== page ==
Ukraine’s population falls behind Poland’s for the first time, electronic census says 5mn people lost since 2000

Ukraine’s population falls behind Poland’s for the first time, electronic census says 5mn people lost since 2000
Ukraine’s population shrank by up to 5mn to 37.29mn according to a new census
By bne IntelliNews January 23, 2020

Ukraine’s population fell behind that of Poland for the first time as an electronic census revealed the number of citizens has dropped by some 5mn people to 37.289mn since the last census in 2000.

Poland’s population was 37.98mn in 2018, according to Eurostat. The new Ukrainian number does not include the Crimea or Donbass regions, which would add roughly another million people if they were returned to Ukraine.

The result is 5mn less than the figure that the state statistical service produced in 2000 of 42.2mn, based on births and deaths  (and also excludes Crimea but not the Donbass). If the population of the Donbass is subtracted from this number then the population has shrunk by about 3.5mn in the last two decades.

The size of the population has been a matter of speculation for several years. Ukrainian President Volodymyr Zelenskiy promised to hold a census in 2020 as part of his election manifesto but cut some corners and held an electronic census last year instead.

Rather than organise a traditional comprehensive census, the government chose to count heads using cell phone usage and other indicators and it is not clear how accurate the results are, say experts.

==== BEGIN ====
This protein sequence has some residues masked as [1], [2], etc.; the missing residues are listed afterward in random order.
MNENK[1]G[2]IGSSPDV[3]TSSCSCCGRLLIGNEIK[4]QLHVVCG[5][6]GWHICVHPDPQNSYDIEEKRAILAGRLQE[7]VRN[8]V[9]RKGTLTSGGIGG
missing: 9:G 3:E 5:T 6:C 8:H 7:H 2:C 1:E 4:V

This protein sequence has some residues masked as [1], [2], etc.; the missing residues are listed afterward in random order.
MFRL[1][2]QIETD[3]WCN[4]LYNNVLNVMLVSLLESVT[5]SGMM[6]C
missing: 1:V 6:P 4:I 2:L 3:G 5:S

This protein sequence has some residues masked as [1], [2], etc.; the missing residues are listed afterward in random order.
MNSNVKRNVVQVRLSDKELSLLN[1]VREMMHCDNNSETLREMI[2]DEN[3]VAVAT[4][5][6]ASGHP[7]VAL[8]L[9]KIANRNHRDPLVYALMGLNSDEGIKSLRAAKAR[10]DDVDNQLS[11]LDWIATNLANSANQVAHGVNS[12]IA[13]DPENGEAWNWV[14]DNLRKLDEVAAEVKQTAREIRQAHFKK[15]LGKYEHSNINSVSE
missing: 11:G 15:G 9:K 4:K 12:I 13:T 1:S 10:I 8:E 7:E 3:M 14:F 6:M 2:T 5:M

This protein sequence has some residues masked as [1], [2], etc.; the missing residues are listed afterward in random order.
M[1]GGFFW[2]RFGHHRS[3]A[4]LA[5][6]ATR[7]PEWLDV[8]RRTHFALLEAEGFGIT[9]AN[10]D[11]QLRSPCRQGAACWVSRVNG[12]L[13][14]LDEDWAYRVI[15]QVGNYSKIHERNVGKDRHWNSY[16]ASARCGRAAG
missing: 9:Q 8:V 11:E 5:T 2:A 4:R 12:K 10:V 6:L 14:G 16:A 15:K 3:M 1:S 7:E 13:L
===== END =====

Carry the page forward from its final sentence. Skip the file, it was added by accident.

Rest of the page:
The census was organised and carried out by Cabinet Secretary Dmitro Dubilet, the former CTO of Privatbank when the bank was still in the hands of oligarch Ihor Kolomoisky, and son of the bank’s former CEO Oleskandr Dubilet.

Another factor pulling the population number down is that at least 5mn Ukrainians have left the country to find work abroad. Again, the number of expat Ukrainians is not clear but Poland is thought to host 2mn and Russia some 3mn. Another half a million are estimated to be working in Czechia and Hungary.

President Zelenskiy has launched a number of incentive programmes to entice the migrant workers to come home. Real incomes rose 10% last year, but wages remain the second lowest in Europe.

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